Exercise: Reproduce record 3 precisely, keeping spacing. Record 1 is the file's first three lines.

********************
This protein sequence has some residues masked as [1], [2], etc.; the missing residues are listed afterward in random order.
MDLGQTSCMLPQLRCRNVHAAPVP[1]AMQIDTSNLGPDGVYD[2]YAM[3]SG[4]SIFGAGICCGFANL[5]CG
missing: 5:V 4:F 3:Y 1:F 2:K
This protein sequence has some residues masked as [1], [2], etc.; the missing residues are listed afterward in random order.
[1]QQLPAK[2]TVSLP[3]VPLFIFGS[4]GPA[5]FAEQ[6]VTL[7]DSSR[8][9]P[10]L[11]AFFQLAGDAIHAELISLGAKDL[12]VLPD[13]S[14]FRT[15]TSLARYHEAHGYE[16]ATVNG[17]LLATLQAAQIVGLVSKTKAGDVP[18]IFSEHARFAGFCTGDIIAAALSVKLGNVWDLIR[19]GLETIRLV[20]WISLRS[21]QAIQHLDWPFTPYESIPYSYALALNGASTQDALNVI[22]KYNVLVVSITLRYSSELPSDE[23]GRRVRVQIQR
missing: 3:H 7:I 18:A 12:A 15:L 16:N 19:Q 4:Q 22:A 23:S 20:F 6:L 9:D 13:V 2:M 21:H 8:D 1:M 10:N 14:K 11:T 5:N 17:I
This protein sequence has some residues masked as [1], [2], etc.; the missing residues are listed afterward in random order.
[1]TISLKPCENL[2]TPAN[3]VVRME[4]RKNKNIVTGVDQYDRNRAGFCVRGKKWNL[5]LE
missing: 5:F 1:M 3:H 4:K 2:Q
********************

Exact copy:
This protein sequence has some residues masked as [1], [2], etc.; the missing residues are listed afterward in random order.
[1]TISLKPCENL[2]TPAN[3]VVRME[4]RKNKNIVTGVDQYDRNRAGFCVRGKKWNL[5]LE
missing: 5:F 1:M 3:H 4:K 2:Q